Choreosonics was the name of the music for the choreography of Alwin Nikolais – a unique theatre exposition that was described in the late 50s as “the new theatre of shape, motion, light and sound.” In 1953 Nikolais attracted people interested in new art to his dance concerts at the Henry Street Playhouse in New York City. In these concerts dancers became colourful motivating sources for sculptural shapes; moving in changing atmospheres of light and sound their relationship carefully integrated into a new kind of audiovisual abstract theatre art. The sounds created for this were not conceived from traditional music points of view but were designed to share and support the total visual dynamics.
Such a creation was possible because of Nikolais’ background as a musician as well as choreographer. At sixteen he was playing piano and organ for the then disappearing silent films, improvising and coordinating music four to six hours daily to the dramatic content of the movie. With this profession obsolete, he turned his skill into accompaniment for dance. Through this his interests led to his study of percussion accompaniment and exploration of new sounds. These ideas were stimulated by the kind of dance accompaniment introduced by the famous German dancer, Mary Wigman. This, in turn, induced Nikolais to study dance and ultimately to switch his career from musician to dancer and choreographer.
Nikolais was soon heralded as one of the leading figures in modern concert dance, he is credited with bringing about revolutionary ideas opening up new vistas for dance and theatre. Nikolais’ activities were centered at the Henry Street Playhouse in New York. His work was created there with his assistant Murray Louis; sound engineer David S. Berlin; artist George Constant and members of his Playhouse Dance Company. All of whom had a hand in the final productions. Performances with names like Prism, Cantos and Totem were met with positive critical view for their multidisciplinary achieve- ments. While his collaboration with Harry Partch on The Bewitched established his name alongside another true maverick of American sound design and forward-thinking composition.
Some of Nikolais’ dancers were also trained as percussionists who improvised on a curious assortment of sound producing instruments and objects while other dancers worked through the choreography. David Berlin, who assembled and constructed the sound recording equipment, would operate from the sound booth from a window overlooking the stage. Nikolais would direct the experiments and improvising.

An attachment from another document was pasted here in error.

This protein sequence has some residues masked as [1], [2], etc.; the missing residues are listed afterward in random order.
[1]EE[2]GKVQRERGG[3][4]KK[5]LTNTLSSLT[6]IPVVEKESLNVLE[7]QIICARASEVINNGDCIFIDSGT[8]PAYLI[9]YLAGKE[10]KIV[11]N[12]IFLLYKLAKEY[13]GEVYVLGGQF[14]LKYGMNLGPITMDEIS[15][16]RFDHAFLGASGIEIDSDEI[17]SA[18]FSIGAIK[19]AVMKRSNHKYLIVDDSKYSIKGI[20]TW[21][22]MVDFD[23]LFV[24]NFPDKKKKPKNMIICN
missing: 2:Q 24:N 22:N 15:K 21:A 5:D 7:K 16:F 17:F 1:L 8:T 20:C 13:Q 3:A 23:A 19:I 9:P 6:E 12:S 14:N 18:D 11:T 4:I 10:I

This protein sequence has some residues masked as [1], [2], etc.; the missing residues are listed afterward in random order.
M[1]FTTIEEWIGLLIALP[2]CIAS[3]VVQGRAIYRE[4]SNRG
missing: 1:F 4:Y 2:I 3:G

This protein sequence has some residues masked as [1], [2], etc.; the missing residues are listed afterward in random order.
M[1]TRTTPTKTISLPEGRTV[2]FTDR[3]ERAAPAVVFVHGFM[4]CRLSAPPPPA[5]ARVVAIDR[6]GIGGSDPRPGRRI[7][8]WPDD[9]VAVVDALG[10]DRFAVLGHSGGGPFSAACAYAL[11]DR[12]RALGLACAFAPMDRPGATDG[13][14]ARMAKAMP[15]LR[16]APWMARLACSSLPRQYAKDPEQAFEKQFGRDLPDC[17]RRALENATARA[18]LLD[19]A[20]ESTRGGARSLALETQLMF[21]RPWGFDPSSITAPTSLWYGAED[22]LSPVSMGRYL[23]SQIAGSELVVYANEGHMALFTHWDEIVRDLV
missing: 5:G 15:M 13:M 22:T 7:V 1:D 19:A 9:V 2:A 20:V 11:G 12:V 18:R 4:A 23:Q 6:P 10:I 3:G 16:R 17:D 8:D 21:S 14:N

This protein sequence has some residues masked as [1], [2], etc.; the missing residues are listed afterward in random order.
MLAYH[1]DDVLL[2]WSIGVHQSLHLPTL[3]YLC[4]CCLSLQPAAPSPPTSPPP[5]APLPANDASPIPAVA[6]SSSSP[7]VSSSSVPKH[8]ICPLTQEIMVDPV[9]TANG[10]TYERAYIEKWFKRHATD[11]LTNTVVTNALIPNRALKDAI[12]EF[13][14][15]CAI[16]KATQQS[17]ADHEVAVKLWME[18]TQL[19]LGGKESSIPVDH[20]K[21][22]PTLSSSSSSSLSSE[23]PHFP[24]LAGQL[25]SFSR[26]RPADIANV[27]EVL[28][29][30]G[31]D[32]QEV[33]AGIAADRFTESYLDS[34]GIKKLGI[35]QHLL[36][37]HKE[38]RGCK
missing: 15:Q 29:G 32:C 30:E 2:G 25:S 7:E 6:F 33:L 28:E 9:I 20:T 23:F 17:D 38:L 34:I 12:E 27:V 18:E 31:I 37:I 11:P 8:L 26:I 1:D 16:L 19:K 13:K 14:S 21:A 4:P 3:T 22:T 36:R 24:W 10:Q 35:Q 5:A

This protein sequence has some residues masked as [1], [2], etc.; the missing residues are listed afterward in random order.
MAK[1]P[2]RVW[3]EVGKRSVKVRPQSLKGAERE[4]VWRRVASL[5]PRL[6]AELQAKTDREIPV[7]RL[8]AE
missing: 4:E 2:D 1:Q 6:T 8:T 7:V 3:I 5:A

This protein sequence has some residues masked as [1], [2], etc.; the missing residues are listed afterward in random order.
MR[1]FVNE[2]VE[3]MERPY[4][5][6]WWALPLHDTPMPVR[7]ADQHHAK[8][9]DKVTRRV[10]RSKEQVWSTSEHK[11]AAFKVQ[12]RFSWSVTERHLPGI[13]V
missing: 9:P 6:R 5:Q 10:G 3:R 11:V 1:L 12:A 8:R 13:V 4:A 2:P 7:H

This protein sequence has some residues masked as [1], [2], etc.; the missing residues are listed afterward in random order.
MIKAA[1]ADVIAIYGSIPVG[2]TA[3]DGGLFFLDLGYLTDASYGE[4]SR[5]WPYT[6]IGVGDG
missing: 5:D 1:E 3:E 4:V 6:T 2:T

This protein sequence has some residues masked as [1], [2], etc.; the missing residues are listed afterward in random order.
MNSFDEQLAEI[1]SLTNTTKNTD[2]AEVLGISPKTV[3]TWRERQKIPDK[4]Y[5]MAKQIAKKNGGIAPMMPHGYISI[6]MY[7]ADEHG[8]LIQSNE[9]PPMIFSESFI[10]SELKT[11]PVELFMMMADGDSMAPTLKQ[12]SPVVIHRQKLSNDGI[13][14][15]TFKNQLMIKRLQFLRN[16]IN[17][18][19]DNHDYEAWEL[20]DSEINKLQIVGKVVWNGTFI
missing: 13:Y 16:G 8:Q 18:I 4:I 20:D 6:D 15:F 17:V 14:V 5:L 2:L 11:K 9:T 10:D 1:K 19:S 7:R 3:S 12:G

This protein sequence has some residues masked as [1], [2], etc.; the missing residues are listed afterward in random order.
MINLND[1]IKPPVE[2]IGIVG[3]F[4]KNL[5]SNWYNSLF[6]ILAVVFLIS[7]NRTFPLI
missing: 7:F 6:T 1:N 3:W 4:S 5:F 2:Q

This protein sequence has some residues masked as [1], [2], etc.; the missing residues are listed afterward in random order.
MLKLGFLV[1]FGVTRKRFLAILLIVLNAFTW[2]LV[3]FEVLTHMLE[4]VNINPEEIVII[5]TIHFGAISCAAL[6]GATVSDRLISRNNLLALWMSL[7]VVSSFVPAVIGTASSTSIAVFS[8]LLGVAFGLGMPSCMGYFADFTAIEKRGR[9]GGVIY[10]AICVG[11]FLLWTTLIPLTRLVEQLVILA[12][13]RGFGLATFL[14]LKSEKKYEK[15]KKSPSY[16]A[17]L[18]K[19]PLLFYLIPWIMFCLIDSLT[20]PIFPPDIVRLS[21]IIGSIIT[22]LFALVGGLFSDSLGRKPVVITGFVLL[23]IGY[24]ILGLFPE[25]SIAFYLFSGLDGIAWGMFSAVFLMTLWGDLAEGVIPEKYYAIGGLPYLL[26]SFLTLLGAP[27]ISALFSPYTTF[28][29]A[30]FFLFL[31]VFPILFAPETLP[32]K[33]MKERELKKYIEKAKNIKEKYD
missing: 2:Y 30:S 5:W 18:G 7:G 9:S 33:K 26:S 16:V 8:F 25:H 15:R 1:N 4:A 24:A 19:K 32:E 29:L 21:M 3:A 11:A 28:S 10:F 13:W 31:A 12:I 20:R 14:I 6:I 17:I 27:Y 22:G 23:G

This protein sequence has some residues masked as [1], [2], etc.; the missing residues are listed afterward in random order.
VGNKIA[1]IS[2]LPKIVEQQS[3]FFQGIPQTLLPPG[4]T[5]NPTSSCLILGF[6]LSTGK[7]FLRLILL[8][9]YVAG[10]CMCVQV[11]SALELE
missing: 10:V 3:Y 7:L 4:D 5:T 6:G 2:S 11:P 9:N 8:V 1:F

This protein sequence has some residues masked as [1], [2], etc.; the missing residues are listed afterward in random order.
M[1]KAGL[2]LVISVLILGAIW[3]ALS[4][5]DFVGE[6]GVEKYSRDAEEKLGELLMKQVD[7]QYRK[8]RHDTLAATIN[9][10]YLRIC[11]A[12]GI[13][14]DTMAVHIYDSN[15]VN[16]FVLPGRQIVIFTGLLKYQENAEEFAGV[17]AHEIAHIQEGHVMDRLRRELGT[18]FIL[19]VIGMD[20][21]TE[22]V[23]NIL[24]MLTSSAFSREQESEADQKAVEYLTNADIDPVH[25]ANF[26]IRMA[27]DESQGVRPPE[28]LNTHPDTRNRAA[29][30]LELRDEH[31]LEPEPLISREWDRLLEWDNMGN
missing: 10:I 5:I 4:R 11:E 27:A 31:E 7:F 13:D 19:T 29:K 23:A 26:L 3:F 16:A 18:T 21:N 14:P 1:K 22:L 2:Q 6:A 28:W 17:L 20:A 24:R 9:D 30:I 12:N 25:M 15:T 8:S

Within any performance there would be numerous tests of the original sound and their possible electronic conditioning, including many playbacks of short phrases tested to the dancers’ motion. When the sound phrase proved satisfactory the next cut was started. Sounds were cut down, enlarged, replaced and then the whole piece would be linked together and given final editing much the same as a filming process. Nikolais generally tried to avoid any identification of the sound sources, thus inviting the ear to perceive the sound itself divorced from its initial derivation. This, however, was by no means a final criterion, the ultimate one being the value of the sound to the theatre idea at hand whatever its source or manner of conditioning was. The objects used to pro- duce these sounds were without limit except for practical material size. Within the collection many percussion instruments were used: drums of all kinds, rattles, bells, gongs, cymbals, wooden blocks, etc. Also whistles, tubes, pipes, pieces of wood, alu- minum, steel and tin containers were utilised alongs-ide glasses, elastic bands, coils of wire, etc. The back of an upright piano in addition to a grand piano were also often at hand. The human voice would be used freely, hand clapping, foot stomping and any sound producing device whatsoever that might served a purpose.
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